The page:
And so too, we come, this holy night. For an hour or so we step out of the headlong rush of the holiday season and all the trimmings and trappings that together conspire to distract us from the simple and wondrous story that lies at the heart of Christmas. The story about a God who loved creation so deeply, that he surrendered all the power and might of divinity to become human like us. The story of how that same God – now made flesh – inspired a choir of angels to come down from heaven to sing the praises of that new born child. The story of how the poorest, loneliest and least hopeful among us all, were drawn as if to fire, to see this baby, and then go tell the whole world the news of what they’d seen.

I fear that far too often, the ways in which we spend the precious, fleeting days of our lives have little to do with this story. While the child born this night comes defenseless and vulnerable, depending entirely on our human capacity for love to survive we, by some sinister illogic, choose to respond to the dangers that beset us in life by building walls and arms and armies rather than following his path of love. While the child born this night comes with nothing, given to parents so poor that a barn becomes a nursery and a feeding trough a crib, we are driven to prove our worth by an insatiable appetite for wealth, even when we see the Creator of the universe bestow upon humble Mary and Joseph the greatest status ever gifted to humankind. While the child born this night unites the witnesses of his birth across boundaries of culture, class, race and ethnicity, we – blind to that image of one humanity set so clearly before us – let fear of those we deem unlike ourselves run our lives, and selfishly, care for tiny circles of kin, who ask nothing of us by way of change or growth.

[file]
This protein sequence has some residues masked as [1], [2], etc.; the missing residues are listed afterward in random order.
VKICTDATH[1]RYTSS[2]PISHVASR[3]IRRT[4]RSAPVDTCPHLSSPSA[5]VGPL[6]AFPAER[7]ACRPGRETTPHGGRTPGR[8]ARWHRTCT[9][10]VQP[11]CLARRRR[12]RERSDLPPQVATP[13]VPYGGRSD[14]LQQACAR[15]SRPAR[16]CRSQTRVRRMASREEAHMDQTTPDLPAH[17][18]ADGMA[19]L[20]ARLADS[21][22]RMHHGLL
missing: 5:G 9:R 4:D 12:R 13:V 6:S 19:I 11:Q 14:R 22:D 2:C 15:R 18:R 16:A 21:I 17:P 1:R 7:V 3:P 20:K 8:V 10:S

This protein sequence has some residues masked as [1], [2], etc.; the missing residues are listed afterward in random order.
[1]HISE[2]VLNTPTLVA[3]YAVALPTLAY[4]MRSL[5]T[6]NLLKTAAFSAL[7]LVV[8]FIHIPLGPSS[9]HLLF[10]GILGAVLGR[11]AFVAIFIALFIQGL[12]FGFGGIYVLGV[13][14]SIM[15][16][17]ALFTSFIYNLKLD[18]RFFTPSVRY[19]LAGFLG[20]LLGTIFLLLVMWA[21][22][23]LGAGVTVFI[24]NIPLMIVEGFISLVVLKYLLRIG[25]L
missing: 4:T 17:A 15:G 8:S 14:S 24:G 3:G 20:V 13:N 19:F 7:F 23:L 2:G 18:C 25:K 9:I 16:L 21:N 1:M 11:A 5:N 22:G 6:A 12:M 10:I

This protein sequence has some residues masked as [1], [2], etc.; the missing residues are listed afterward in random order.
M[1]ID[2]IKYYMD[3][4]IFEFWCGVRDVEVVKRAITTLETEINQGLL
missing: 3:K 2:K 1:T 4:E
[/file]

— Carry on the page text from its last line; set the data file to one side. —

I am afraid that far too often, the way we spend the hours – the way we spend the precious days of our lives – has little to do with this story.

And yet we come.

Drawn to this story as it is told in the Bible and in Church, in children’s books and in the movies, in television cartoons and in art that hangs on museum walls and in second-grade classrooms. Drawn to this story, as it told in carols sung by cathedral choirs and country & western crooners, as it is told in the imperfectly recalled account in the grace prayed by a tipsy uncle at Christmas dinner. Drawn to this story, as it is remembered and celebrated on this holy night, across every tribe and language and people and nation, the entire world around. We are compelled to come, compelled for reasons that are mixed, complex and just plain dubious, enticed by exactly this story, on this winter night.